Chemical vapor deposition of diamond is a method of growing diamond by creating the environment and circumstances necessary for carbon atoms in a gas to settle on a diamond substrate in diamond crystalline form. This method of diamond growth has been the subject of a great deal of research since the early 1980s, especially due to its potential applications in the cutting tool, semiconductor and diamond gem industries.

In their pioneering work in the area, the Japanese passed a mixture of carbon-containing gas (methane in their case) and hydrogen into a quartz tube at a pressure of 0.05 atmospheres. Using microwaves the mixture was heated to 800 °C, disassociating both the methane and hydrogen into elemental forms. The carbon is deposited on a substrate, the majority as graphite but a very small proportion as diamond crystal. the graphite is 'removed' by the hydrogen leaving a thin layer of diamond, initially the layer was around 25μm in thickness.


Given the extraordinary set of physical properties diamond exhibits, diamond has and could have a wide-ranging impact in many fields.


Diamonds have long been used in machine tools, especially when machining non-ferrous alloys. While natural diamond is certainly still used for this, the amount of synthetic diamond is far greater. The most common usage of diamond in cutting tools is done by distributing micrometer-sized diamond grains in a metal matrix (usually cobalt), hardening it and then sintering it onto the tool. This is typically referred to in industry as “PCD” diamond. PCD tipped tools are often used in mining and in the automotive aluminium cutting industry.

For the past fifteen years work has also been done in the hope of using CVD diamond growth to coat tools with diamond,[9] and though the work still shows promise it has not significantly displaced traditional PCD tools.


CVD diamond also has applications in electronics. Conductive diamond is a useful electrode under many circumstances.[10] University of Wisconsin-Madison chemistry professor Robert Hamers developed photochemical methods for covalently linking DNA to the surface of polycrystalline diamond films produced through CVD. In addition, the diamonds can detect redox reactions that cannot ordinarily be studied and in some cases degrade redox-reactive organic contaminants in water supplies. Because diamond is almost completely chemically inert it can be used as an electrode under conditions that would destroy traditional materials. For such reasons waste water treatment of organic effluents,[11] as well as production of strong oxidants, have been published.[12] A number of companies produce diamond electrodes.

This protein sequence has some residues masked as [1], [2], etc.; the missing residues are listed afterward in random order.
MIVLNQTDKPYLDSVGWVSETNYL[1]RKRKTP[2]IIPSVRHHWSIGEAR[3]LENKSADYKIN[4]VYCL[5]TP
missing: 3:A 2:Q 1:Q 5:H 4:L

Diamond shows great promise as a potential radiation detection device. Diamond has a similar density to that of soft tissue, is radiation hard and has a wide bandgap. It is employed in applications such as the BABAR detector at Stanford.[13]

Diamond also has potential uses as a semiconductor.[14] This is because the diamonds can be "doped" with impurities like boron and phosphorus. Since these elements contain one more or one less valence electron than carbon, they turn the diamonds into p-type or n-type semiconductors. Diamond transistors are functional to temperatures many times that of silicon and are resistant to chemical and radioactive damage. While no diamond transistors have yet been successfully integrated into commercial electronics, they show promise for use in exceptionally high power situations and hostile environments.

CVD diamond growth has also been used in conjunction with lithographic techniques to encase microcircuits inside diamond. Researchers at Lawrence Livermore National Laboratory and the University of Alabama, Birmingham use this process to create designer diamond anvils as a novel probe for measuring electric and magnetic properties of materials at ultra high pressures using a Diamond Anvil Cell.[15]

HPHT "type IIa" diamonds are, as of 2007, approaching the very high purity and crystallographic structure perfection required to replace silicon in applications like X-ray tomographic imaging at synchrotrons;[16] they will be able to sustain the increased intensities of next generation light sources.[17]